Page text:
CHRISTIAN LIFE IN LONDON | February 2024 EDITION
Impossible Breakthrough
CURRENT COMMUNITY STORIES
February 2024 Prayer Prompt
AMEN TO GENEROSITY & SACRIFICE
London International Students Partners with SpacesShared
Making Sharing a Home Safe and Simple
National March For Life 2024 - “I Will Never Forget You”
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BookMark - The Great Disappearance: 31 Ways to be Rapture Ready (BOOK REVIEW)
A Love Like No Other
“Take Me For A Spin”
The Top 20 Christian Music Albums for February 2024
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Reel Review - Turning Red (MOVIE REVIEW)

Published January 2024
By Roland Clarke



As we enter 2024, I want to encourage you to keep looking to Jesus because with him the impossible becomes possible. Mary discovered this when the angel appeared and told her she would give birth to a son even though she was a virgin. The angel Gabriel said, “For with God nothing will be impossible.” Then again at the end of Christ's earthly life the impossible became possible as Jesus rose victorious from the grave and conquered death. Neither of these two miracles has ever happened before or since, yet God is still performing the impossible today.

Recently we showed a movie called Breakthrough to a group of mostly Yezidi young people at a Christmas pizza party. You might have seen the movie back in 2019. It is based on the true story of a 14 year-old boy who fell through the ice and sank to the bottom of a lake before the rescuers finally pulled his body out some 15 minutes later. Doctors tried resuscitating him but after 55 minutes without a heartbeat, they gave up hope. The situation seemed utterly impossible. So, it's not surprising that the book on which the movie is based, depicting this astonishing story is titled, Impossible.

After the party was over, I took two siblings home and their parents invited me to come in for a cup of tea. Sitting down on the couch I noticed right beside me an open laptop with the words, BREAK THROUGH, appearing dead centre in bold font! I wondered, “Did their father know the movie we had just watched? Was he reading reviews on the movie so that he could intelligently discuss it with his kids?” This was not the case. He admitted he was simply working on improving his English 'phrasal expressions'! Then I looked closer and noticed the phrase 'break through' was defined: “to overcome an obstacle or difficulty” which fit perfectly with the movie plot highlighting the extreme measures undertaken to try and 'bring John Smith back to life'.

There's an interesting back story as to why we decided to show this particular movie to these young people. A couple of us youth workers had seen the movie Breakthrough and we felt it could positively impact these youth. Most of them had shown little spiritual interest, in fact, over the last couple years several of them repeatedly refused to hear anything about the Bible or Jesus. Leading up to showing the movie we earnestly prayed for a spiritual breakthrough, and we weren't disappointed. We won't stop seeking to engage the youth in meaningful conversations based on the movie, whether visiting in their homes or while playing sports.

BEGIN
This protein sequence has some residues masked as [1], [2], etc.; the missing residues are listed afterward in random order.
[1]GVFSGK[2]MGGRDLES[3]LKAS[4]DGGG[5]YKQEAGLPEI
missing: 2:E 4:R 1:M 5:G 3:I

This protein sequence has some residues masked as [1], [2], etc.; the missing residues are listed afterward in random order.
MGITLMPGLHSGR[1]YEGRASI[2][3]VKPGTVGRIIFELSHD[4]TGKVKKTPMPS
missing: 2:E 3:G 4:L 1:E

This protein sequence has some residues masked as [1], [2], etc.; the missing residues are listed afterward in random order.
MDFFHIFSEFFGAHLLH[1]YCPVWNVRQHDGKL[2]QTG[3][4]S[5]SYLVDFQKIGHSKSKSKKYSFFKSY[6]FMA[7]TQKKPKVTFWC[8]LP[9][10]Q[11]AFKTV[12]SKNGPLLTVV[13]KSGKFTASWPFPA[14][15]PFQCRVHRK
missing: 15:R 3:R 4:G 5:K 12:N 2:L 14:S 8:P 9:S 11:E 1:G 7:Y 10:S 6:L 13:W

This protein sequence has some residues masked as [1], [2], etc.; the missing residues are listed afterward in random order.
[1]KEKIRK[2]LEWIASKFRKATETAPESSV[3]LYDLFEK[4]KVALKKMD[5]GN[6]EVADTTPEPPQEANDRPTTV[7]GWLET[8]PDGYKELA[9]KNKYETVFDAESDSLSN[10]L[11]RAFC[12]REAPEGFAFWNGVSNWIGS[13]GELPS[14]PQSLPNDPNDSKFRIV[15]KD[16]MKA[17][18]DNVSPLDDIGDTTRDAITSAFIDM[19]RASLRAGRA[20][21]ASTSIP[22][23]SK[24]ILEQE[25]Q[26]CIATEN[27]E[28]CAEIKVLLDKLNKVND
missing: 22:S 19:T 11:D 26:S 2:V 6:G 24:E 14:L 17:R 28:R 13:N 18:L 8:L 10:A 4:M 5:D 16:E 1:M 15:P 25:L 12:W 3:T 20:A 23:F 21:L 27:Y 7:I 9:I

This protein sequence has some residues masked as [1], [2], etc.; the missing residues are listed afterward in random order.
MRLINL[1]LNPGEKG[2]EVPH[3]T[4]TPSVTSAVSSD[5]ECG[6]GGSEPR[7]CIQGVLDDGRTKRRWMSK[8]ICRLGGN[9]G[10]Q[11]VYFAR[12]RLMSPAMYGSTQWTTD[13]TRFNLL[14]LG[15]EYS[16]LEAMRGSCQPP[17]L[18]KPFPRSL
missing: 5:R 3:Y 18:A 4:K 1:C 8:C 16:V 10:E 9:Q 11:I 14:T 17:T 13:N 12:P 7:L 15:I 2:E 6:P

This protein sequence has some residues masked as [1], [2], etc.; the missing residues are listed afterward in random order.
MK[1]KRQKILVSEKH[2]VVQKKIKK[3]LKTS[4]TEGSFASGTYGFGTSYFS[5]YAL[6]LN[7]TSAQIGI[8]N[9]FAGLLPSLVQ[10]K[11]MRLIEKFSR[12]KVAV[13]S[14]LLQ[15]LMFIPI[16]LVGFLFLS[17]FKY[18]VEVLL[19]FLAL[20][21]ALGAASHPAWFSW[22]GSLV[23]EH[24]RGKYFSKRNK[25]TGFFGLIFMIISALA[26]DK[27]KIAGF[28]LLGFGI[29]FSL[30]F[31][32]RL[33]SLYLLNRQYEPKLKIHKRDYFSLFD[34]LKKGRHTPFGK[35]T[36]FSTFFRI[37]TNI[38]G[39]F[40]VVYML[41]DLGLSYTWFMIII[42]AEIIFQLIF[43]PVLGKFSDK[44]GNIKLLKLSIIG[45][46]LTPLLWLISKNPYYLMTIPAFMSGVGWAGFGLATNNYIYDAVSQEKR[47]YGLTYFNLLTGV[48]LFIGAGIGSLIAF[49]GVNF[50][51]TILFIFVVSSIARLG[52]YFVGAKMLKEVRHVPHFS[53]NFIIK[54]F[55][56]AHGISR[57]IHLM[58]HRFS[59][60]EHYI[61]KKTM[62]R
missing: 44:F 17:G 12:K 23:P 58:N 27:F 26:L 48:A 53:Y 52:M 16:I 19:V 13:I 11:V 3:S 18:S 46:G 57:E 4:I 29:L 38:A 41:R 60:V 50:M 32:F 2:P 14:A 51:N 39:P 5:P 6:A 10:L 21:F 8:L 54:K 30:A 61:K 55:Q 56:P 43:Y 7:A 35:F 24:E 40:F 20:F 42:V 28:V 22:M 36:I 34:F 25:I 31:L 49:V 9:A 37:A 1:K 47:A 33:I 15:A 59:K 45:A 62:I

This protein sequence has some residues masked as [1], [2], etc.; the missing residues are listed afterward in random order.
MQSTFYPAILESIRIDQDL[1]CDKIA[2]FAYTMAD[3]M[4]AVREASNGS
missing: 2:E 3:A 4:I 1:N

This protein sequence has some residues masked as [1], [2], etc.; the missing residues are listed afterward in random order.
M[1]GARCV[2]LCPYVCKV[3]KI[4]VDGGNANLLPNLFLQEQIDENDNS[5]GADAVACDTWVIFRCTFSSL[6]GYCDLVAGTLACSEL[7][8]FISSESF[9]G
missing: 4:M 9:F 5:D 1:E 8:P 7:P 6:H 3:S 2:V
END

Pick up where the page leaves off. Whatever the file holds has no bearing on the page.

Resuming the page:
I decided to share this riveting story with several non-Christian friends (including six Muslims) and was encouraged to see them respond positively. In fact, most of them have told me that they're planning to see the movie online. One Muslim friend watched the movie this week and excitedly exclaimed “it is really amazing.” We plan to meet soon to reflect on what impressions the movie made. Let me share some observations based on the movie combined with biblical insights showing how to use these simple steps to explain how Jesus' resurrection “broke the power of death and illuminated the way to life.” (2 Tim. 1:10)

I was deeply touched seeing the mother's tearful plea to God when she was finally permitted private time with her son's 'lifeless' body. (He was her only child.) Her tears reminded me of another heart-wrenching story in the Bible involving a grief-stricken mother who had just lost her only son. Jesus said to her, “Don't weep” and then, “filled with compassion,” he raised her son back to life. (Luke 7:11)

I well remember my own experience of weeping inconsolably when I lost my father to cancer at the tender age of eight. Over the years I've experienced the consolation of God as he wiped away my tears. All of this calls to mind a coming day when the “Lord will wipe away all tears” having destroyed death forever. (Isaiah 25:7-9; Rev. 21:3-4) Speaking of tears, calls to mind how Jesus consoled Mary and Martha at the graveside of their dead brother Lazarus. Martha confidently affirmed that Jesus is God's Messiah, agreeing with his declaration, “I am the resurrection and the life.” (John 11:26-27; cf. Revelation 1:17-18)

The movie, Breakthrough, concludes with a thought-provoking question. Soon after John's astonishing recovery, he returns to school and his teacher shares with him the sad story how her husband had died from a severe illness barely a year earlier. John's miracle made her feel (understandably) perplexed, “Couldn't God have intervened and answered her prayers?” Jesus didn't bring everyone back to life who had died during his life on earth, and this is also true today. Not everyone experiences God's miraculous intervention, but Jesus does promise that at the end he will miraculously raise all who are in the grave, some to eternal life and some to judgment. (John 5:29-30) Here is another perplexing point to ponder: John 11:35 tells us that “Jesus wept” but he also felt “deep anger welling up within him.” (John 11:33,38) Why?... Click HERE read full article.